Filming Forster focuses upon the challenges filmmakers confronted in producing film adaptations of E. M. Forster’s fiction. Working on the principle of an interactive relationship between two equally valuable modes of storytelling, this book maintains that the film adaptation and adapted text shape the meaning of each other in a continuing process of mutual illumination.
Filming Forster focuses upon the challenges of producing film adaptations of five of E. M. Forster’s novels. Rather than follow the older comparative approach, which typically damned the film for not being “faithful” to the novel, this project explores the interactive relationship between film and novel. That relationship is implicit in the title “Filming” Forster, rather than “Forster Filmed,” which would suggest a completed process. A film adaptation forever changes the novel from which it was adapted, just as a return to the novel changes the viewer’s perceptions of the film.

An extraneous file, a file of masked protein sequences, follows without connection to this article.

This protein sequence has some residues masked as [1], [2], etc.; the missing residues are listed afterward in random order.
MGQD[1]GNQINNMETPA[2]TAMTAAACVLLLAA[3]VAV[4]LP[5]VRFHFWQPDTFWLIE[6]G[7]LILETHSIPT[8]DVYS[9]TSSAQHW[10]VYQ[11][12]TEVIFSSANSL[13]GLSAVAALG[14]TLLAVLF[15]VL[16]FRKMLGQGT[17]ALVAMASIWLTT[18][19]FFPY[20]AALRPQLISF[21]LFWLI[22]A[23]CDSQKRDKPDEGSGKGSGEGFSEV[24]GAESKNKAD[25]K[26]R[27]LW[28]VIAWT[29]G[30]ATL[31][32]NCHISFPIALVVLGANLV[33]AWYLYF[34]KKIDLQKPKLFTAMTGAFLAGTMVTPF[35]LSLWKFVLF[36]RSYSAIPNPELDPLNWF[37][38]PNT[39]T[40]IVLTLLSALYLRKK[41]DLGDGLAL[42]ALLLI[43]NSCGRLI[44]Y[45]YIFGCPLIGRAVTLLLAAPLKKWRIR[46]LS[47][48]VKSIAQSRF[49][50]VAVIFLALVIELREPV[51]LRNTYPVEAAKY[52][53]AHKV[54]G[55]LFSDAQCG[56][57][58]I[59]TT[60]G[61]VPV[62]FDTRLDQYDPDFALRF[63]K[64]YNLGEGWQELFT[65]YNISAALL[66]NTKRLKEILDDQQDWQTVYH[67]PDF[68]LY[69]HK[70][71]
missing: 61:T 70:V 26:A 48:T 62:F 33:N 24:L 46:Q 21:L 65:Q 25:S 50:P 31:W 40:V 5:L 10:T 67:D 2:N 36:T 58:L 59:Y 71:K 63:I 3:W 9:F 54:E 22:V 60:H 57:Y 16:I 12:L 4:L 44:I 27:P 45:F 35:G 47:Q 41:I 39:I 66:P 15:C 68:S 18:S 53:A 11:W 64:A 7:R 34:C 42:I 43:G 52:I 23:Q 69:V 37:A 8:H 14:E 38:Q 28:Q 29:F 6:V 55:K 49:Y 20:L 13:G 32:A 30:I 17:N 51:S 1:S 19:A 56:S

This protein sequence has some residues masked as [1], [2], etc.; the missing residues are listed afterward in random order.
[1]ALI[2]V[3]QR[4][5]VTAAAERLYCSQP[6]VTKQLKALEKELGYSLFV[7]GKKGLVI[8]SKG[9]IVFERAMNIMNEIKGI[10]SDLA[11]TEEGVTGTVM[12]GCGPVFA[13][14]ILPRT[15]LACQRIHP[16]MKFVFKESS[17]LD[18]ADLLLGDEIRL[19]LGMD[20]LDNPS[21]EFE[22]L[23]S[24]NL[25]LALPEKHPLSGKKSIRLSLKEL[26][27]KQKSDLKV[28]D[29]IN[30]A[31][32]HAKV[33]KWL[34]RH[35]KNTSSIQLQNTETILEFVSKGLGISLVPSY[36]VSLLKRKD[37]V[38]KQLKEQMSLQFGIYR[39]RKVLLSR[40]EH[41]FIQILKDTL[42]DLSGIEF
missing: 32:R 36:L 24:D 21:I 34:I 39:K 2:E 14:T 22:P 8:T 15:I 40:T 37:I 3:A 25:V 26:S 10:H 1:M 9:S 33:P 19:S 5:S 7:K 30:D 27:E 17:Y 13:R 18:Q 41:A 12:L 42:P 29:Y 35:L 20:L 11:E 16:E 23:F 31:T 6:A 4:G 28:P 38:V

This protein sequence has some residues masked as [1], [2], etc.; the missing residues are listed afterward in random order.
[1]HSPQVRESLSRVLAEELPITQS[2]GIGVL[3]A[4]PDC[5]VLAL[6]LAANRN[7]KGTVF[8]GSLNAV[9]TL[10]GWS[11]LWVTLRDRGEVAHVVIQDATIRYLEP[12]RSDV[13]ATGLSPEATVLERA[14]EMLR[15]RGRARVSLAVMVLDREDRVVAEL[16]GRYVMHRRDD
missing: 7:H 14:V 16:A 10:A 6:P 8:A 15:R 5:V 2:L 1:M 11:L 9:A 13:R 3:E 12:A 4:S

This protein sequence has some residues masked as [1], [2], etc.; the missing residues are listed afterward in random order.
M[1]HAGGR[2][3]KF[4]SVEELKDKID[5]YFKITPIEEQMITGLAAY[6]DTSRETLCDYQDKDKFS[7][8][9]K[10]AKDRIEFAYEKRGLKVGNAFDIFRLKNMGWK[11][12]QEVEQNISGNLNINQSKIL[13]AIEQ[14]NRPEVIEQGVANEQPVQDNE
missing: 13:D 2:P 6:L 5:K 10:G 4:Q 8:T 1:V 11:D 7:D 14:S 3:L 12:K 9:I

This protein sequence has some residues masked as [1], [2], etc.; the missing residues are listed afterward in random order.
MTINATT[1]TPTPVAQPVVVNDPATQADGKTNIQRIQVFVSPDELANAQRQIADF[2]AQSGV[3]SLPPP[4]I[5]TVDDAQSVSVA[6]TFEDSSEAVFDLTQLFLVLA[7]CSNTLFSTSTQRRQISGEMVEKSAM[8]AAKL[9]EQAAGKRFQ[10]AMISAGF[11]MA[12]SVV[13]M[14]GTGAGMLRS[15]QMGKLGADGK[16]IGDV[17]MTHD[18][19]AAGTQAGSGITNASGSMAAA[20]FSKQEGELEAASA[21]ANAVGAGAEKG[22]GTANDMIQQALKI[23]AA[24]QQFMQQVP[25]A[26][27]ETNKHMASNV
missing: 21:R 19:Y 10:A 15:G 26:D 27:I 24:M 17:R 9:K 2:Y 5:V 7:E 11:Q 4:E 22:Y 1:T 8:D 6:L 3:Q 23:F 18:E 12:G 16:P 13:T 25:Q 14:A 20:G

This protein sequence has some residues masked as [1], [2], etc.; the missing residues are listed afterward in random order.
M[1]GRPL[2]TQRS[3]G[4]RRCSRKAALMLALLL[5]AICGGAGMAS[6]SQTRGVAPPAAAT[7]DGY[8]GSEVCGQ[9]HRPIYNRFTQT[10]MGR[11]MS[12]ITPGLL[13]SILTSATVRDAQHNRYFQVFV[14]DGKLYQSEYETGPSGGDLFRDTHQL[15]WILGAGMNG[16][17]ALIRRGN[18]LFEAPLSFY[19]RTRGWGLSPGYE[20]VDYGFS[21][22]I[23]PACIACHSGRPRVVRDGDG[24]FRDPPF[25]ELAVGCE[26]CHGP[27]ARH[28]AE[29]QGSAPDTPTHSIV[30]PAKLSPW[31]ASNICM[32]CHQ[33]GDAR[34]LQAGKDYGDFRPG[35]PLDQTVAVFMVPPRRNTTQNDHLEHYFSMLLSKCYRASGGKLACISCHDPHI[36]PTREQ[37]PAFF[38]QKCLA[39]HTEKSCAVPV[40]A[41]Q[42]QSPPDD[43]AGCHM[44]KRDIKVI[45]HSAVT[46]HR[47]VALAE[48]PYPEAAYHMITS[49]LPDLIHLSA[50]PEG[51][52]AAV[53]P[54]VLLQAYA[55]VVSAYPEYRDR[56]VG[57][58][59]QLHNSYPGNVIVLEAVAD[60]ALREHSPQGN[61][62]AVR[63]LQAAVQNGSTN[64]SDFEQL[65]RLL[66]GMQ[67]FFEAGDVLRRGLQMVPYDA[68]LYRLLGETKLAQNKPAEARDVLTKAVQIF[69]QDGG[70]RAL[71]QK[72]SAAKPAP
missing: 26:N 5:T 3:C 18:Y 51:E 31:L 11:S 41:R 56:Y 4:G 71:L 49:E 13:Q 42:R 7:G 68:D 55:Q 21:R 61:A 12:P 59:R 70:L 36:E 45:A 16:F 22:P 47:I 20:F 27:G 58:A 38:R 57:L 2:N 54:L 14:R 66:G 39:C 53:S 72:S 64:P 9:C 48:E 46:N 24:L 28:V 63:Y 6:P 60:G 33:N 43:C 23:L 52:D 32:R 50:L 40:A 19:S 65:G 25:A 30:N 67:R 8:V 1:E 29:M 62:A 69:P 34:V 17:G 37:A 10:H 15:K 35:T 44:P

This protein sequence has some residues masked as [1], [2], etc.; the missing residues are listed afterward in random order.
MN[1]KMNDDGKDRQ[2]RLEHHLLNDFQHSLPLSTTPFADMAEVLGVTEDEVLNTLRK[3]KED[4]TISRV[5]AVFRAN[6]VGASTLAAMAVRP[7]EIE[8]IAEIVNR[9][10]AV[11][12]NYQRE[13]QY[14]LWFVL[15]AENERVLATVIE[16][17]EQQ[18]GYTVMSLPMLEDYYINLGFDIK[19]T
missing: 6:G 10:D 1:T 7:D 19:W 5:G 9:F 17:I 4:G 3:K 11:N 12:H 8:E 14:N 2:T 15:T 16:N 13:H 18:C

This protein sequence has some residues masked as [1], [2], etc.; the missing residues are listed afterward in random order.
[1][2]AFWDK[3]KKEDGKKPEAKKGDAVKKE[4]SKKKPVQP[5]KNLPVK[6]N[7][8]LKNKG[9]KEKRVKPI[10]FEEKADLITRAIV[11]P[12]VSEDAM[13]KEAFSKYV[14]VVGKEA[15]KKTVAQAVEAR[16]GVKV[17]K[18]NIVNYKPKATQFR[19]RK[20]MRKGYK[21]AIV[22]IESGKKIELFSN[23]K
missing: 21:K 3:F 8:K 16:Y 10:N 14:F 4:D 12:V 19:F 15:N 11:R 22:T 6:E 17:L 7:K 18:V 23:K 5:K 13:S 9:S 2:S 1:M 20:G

Adapting Forster’s novels for the screen was postponed until well after the author’s death in 1970 because the trustees of the author’s estate fulfilled his wish that his work not be filmed. Following the appearance of David Lean’s film A Passage to India in 1984, four other film adaptations were released within seven years. Perhaps the most important was the Merchant Ivory production of Maurice, based upon Forster’s “gay” novel, published a year after his death. That film was among the first to approach same-sex relationships between men in a serious, respectful, and generally optimistic manner.
Table of Contents
The Last Epic: David Lean’s A Passage to India
A Surprising Success: Merchant Ivory’s A Room with a View
Breaking Ground: Merchant Ivory’s Maurice
Another Tuscany: Charles Sturridge’s Where Angels Fear to Tread
Handling an Icon: Merchant Ivory’s Howards End
About the Author